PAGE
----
In the following I am going to be less than accurate in a number of ways, sacrificing technical accuracy to provide a basic understanding. It is obvious that you have read a number of technical sources and the very technicalness of the material is making it difficult for you to understand what is a fairly basic and simple concept.
In simple terms the most common use of the word map is to describe a relationship between the things in two different sets. This may be a mathematical function or it may be some other kind of representation and mechanism. The most common that comes immediately to mind is the street map.
A street map is a picture of a particular terrain or area in the real world in which the lines and drawings and words written on the map correspond to actual physical streets and buildings. There is a one to one relationship between the representation of the terrain that is pictured in the street map and the actual terrain.
Looking further we can also see that a street map is a representation of the actual terrain. The actual terrain has objects and details and dynamic processes which the street map does not depict. The street map is an abstract representation of the actual terrain and what is depicted in the street map is only what is needed to fulfill its purpose, to provide a navigational aid for the real terrain.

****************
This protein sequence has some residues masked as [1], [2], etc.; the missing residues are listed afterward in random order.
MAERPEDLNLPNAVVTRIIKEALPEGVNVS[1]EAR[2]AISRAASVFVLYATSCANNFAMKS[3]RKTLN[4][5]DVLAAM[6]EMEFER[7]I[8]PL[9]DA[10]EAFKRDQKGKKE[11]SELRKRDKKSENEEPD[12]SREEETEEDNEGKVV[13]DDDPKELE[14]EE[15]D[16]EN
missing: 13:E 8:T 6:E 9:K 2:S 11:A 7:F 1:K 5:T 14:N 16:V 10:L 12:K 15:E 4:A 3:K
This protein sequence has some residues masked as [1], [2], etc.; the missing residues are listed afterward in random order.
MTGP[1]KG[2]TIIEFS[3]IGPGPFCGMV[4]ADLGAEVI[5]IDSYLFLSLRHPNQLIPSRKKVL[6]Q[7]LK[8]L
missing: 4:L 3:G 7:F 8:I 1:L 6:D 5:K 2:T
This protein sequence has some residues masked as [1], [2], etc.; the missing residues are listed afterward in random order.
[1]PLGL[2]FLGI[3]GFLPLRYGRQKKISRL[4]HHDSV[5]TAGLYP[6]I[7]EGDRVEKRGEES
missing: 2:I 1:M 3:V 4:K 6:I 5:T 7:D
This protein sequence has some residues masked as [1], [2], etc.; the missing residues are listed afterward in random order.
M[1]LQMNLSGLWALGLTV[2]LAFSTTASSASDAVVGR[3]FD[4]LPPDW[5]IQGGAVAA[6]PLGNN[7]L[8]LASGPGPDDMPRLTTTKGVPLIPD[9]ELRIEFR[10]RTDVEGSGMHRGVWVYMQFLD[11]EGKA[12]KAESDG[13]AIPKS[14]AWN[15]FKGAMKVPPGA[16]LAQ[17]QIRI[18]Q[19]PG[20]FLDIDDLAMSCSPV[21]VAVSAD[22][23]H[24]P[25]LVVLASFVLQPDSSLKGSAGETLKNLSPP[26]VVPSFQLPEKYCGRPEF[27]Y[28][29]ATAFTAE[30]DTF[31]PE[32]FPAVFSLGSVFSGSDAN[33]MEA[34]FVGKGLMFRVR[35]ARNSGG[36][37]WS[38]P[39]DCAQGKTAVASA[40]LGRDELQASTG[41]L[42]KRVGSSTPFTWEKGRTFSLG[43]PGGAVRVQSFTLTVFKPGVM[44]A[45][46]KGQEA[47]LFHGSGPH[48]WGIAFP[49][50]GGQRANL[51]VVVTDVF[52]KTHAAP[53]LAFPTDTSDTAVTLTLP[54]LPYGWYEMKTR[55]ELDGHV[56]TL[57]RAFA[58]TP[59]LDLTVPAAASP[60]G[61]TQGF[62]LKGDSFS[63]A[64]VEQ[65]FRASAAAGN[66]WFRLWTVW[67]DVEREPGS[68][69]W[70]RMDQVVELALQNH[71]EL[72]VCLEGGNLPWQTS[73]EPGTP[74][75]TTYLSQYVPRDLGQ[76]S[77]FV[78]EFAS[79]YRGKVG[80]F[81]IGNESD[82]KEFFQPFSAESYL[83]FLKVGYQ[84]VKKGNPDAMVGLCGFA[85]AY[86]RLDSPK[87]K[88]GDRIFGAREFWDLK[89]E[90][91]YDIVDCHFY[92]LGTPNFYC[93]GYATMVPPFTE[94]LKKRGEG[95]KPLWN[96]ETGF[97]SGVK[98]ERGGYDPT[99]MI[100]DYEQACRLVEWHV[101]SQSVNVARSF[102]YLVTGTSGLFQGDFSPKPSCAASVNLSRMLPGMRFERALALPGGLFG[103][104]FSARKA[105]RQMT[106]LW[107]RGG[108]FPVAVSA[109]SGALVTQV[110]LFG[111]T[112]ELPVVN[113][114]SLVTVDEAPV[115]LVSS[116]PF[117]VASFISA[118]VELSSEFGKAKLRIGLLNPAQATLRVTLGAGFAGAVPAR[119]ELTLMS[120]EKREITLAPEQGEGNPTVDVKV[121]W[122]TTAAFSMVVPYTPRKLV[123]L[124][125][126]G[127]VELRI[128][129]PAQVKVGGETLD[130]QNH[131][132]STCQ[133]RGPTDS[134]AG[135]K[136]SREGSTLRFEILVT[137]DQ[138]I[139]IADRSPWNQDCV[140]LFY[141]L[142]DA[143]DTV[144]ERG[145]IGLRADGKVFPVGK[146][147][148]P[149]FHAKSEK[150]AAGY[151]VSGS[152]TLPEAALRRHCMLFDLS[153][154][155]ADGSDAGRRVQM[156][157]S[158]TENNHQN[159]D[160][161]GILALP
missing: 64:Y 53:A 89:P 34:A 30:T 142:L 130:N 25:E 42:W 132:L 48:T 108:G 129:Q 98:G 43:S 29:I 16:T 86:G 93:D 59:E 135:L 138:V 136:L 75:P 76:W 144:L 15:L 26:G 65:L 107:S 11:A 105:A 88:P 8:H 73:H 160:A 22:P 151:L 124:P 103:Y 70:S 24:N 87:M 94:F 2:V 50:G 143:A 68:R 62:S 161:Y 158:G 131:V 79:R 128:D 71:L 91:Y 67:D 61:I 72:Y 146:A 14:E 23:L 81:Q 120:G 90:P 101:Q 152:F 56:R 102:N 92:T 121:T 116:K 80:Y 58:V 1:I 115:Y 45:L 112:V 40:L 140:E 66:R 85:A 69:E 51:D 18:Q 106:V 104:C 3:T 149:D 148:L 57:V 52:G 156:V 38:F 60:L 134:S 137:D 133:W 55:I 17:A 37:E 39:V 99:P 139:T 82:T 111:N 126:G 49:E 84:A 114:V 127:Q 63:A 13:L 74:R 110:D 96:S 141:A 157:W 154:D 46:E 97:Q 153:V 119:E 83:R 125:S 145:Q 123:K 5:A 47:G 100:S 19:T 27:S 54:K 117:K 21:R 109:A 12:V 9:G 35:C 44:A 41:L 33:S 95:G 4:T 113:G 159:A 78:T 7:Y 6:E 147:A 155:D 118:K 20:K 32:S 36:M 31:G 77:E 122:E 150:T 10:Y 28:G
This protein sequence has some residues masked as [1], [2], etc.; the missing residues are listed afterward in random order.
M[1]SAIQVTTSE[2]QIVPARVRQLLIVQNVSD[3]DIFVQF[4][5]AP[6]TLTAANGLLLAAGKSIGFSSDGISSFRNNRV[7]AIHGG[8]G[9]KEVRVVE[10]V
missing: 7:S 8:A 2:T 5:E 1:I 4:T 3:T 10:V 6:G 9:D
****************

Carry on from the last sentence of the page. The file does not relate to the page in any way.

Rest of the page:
A number of the examples in the question involve creating a representation with supporting mechanisms so that a person can use the representation and the mechanism translates the person's actions into what is needed for the underlying functionality that is hidden by the facade of the representation.
Memory mapped file I/O allows a programmer to think of a file as a large area of memory, to use a memory representation of a real file. The programmer does not think of the file as a file but instead thinks of it as a large area of memory. The memory mapped file I/O functionality takes care to make sure that when the programmer references a particular memory offset that the corresponding data in the file is accessed.
Memory mapped device I/O allows a device programming interface to be simplified by writing to memory addresses or reading from memory addresses. These writing and reading actions are translated by the underlying memory mapped device I/O functionality into the actual device specific actions needed to carry out the requested service or action.
A bit map is a set of bits which provide a one to one correspondence to the values of some other set. For example the
CreateFile() function of the Win32 API has several bit map arguments that are used to indicate different kinds of file attributes. Specific bits in a bit map correspond to a specific file behavior such as "Open as Read Only" or "Always Create New Empty File". Special constants are provided which are combined using binary bit operations to specify the actual arguments. See CreateFile function and the example source code at Opening a File for Reading or Writing.